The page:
Fostering resilience

The presence of increased anxiety, loneliness and sadness are expected in the context of a pandemic, and is not necessarily diagnostic of a mental health condition.2,16 GPs can help patients keep perspective and encourage positive behaviours, such as keeping up connections with friends and family, even in the presence of worry, pessimism and negative emotions about the pandemic.

While family resilience frameworks emphasise communication, organisation and belief systems, these are likely to be disrupted during a pandemic.17 GPs can help their patients reinforce such processes by focusing on the three Rs: routines, rituals and rules.17 Maintaining routines, developing new rituals and renegotiating rules so that they are still applicable during the pandemic can strengthen shared family values.17

Other models developed to manage emotional responses to natural disasters focus on the three Cs: control, coherence and connectedness.18 Control is reflected in the belief that people can access personal resources to achieve valued goals. Strengths-based cognitive behavioural therapy (CBT) can also be used to facilitate control, with patients encouraged to construct personal models of resilience that identify personal strengths, and then use metaphors and imagery to navigate challenges.19 Coherence is related to people’s desire to make sense of the world.18 Encouraging a view that families are ‘in it together’, and that their current plight is specific, not the fault of anyone and time limited and manageable, may reinforce beneficial belief systems.17 Despite the impact of social distancing, isolation or quarantine requirements, connectedness can be emphasised with fewer people with whom patients have more meaningful relationships, or by expanding social contacts in ways that are not dependent on face-to-face engagement.18 Finally, ‘social prescribing’, where people are referred to non-clinical services, support groups and social structures, can be helpful for people experiencing mental health issues, chronic physical health conditions or social isolation.20,21


Tobacco smoking, inadequate nutrition, harmful alcohol consumption and physical inactivity are behaviours that contribute to greater chronic disease burden, including for those with mental health issues.22 Optimising aspects of physical health, by focusing on healthy eating and regular exercise, should be discussed.23,24 More minutes of daily exercise and more days per week spent outside in the sunshine for at least 10 minutes have been found to predict greater resilience during COVID-19.25 Coping mechanisms and strategies to minimise cigarette and alcohol use should be addressed. The Australian Government’s Head to Health website provides helpful resources on physical activity, nutrition and sleep.26 Media reports can be a source of stress, and patients should be encouraged to monitor and limit their media consumption and rely on official and trusted sources of information.2,23,27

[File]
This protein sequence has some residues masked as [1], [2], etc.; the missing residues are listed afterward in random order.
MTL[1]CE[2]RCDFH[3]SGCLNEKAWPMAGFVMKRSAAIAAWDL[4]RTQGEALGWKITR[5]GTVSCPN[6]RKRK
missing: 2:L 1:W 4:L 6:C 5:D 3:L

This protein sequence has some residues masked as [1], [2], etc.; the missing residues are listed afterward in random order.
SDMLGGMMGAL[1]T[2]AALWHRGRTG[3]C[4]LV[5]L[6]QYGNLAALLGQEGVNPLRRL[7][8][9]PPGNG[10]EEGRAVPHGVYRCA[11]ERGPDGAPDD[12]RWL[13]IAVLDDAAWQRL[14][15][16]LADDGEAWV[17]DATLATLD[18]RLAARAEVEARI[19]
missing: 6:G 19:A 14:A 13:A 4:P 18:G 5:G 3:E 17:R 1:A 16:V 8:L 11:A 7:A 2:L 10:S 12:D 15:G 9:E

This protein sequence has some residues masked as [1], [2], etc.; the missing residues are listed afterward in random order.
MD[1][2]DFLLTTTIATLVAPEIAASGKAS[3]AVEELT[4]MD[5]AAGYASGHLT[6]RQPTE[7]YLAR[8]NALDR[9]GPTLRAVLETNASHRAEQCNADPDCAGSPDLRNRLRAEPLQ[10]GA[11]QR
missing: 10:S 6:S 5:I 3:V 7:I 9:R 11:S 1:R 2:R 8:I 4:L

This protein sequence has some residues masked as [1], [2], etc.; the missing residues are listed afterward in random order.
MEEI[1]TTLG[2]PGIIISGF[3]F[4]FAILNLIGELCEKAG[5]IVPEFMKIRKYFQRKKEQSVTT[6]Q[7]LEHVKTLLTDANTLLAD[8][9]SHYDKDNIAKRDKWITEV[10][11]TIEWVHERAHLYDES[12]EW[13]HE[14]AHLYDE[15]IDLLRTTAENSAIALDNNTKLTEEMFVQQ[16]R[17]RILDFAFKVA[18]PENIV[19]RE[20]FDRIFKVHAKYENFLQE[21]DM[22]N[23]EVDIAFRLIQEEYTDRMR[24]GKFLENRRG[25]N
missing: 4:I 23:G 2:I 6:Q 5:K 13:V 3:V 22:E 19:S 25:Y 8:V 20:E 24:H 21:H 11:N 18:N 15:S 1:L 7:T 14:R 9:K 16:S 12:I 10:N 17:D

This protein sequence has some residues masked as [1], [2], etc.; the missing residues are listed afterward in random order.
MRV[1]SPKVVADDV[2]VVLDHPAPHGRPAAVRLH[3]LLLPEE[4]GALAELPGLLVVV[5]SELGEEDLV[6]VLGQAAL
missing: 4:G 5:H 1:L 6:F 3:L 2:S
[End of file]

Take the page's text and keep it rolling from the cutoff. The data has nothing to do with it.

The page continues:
Psychological interventions

Several psychological interventions can assist people with mental health conditions. Favourable results have been reported for CBT, interpersonal psychotherapy (IPT) and acceptance and commitment therapy, even when delivered remotely and in multiple contexts,28–30 as is often necessary during the pandemic. CBT aims to modify maladaptive, automatic, negative thoughts and can reframe fears relating to hopelessness about social connection or fear of infection, whereas IPT allows the pandemic to be framed as a role transition.31 Promisingly, CBT, IPT and computer-assisted therapies have good evidence of effectiveness for common mental health conditions such as depression and anxiety.32,33


Most GPs are familiar with the Better Access to Psychiatrists, Psychologists and General Practitioners Initiative (Better Access), funded through the Australian Government’s Medicare Benefits Schedule. During the pandemic, recognising the immense value of these psychology sessions, the Australian Government extended the program funding up to 20 sessions per calendar year.34 For people with milder symptoms, another option is referral to coaches in the NewAccess program, developed by Beyond Blue and available in a number of regions of Australia (Queensland, New South Wales, Victoria and the Australian Capital Territory at the time of writing).35 People can self-refer to NewAccess for a total of six sessions and do not need a mental healthcare plan.35

Pharmacological interventions

While specific pharmacological therapies are outside the scope of this article, a few basic principles are worth reiterating. Knowing a few medications well (ie the short- and long-term side effect profiles, medication interactions and medication–disease interactions) enables prescribers to be more confident in starting medications when needed. Once medications are started, patients should be followed up to monitor their progress and potential side effects. Special groups of people that should be treated with increased caution include older people, people with chronic disease, pregnant/breastfeeding women, children and adolescents.11 A detailed discussion of the various pharmacotherapies is outlined in the Psychotropic section of the Therapeutic Guidelines.36

Case 1

Bob, aged 54 years, is a patient you know well. He presents three months after the date for his scheduled review of diabetes management. He has a history of metabolic syndrome and major depressive disorder. He lives alone. His main supports are his siblings, but they live in another state. Bob reports that he has been feeling down, and although he denies any active suicidal plans, admits that ‘getting Corona might be a blessing’. He remains on the same dose of antidepressant medication and did not attend his last scheduled session with his psychologist, as it was over the telephone and ‘what would be the point?’ His investigations reveal glycated haemoglobin of 9.8%.